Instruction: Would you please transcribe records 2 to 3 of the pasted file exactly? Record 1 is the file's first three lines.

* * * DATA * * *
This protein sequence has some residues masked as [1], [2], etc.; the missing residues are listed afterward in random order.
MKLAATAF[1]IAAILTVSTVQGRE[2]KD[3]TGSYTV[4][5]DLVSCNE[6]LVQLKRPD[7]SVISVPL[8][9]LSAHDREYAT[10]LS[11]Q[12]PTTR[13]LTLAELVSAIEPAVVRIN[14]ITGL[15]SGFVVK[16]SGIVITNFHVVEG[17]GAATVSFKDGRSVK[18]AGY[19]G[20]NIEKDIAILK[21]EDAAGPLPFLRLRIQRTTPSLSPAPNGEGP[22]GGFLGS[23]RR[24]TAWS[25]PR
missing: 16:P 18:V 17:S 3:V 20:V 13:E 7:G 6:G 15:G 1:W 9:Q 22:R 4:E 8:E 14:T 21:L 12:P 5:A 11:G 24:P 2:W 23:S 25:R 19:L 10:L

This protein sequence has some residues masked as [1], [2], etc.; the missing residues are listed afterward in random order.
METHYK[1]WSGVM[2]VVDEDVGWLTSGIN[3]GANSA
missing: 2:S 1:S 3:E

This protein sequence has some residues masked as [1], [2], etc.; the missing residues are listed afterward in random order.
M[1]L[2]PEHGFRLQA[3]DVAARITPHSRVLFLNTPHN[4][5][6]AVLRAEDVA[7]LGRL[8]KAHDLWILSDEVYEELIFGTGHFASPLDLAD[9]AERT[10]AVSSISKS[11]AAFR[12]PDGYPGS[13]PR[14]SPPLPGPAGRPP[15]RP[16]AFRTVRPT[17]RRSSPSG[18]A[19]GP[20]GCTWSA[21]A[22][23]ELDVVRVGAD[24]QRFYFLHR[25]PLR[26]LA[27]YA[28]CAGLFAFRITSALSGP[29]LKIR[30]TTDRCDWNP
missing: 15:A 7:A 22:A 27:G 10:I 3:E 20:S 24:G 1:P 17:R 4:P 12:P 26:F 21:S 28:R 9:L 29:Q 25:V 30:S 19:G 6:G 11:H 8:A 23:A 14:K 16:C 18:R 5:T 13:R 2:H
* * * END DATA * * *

This protein sequence has some residues masked as [1], [2], etc.; the missing residues are listed afterward in random order.
METHYK[1]WSGVM[2]VVDEDVGWLTSGIN[3]GANSA
missing: 2:S 1:S 3:E

This protein sequence has some residues masked as [1], [2], etc.; the missing residues are listed afterward in random order.
M[1]L[2]PEHGFRLQA[3]DVAARITPHSRVLFLNTPHN[4][5][6]AVLRAEDVA[7]LGRL[8]KAHDLWILSDEVYEELIFGTGHFASPLDLAD[9]AERT[10]AVSSISKS[11]AAFR[12]PDGYPGS[13]PR[14]SPPLPGPAGRPP[15]RP[16]AFRTVRPT[17]RRSSPSG[18]A[19]GP[20]GCTWSA[21]A[22][23]ELDVVRVGAD[24]QRFYFLHR[25]PLR[26]LA[27]YA[28]CAGLFAFRITSALSGP[29]LKIR[30]TTDRCDWNP
missing: 15:A 7:A 22:A 27:G 10:I 3:E 20:S 24:G 1:P 17:R 4:P 12:P 26:F 21:S 28:R 9:L 29:Q 25:V 30:S 19:G 6:G 11:H 8:A 23:A 14:K 16:C 18:R 5:T 13:R 2:H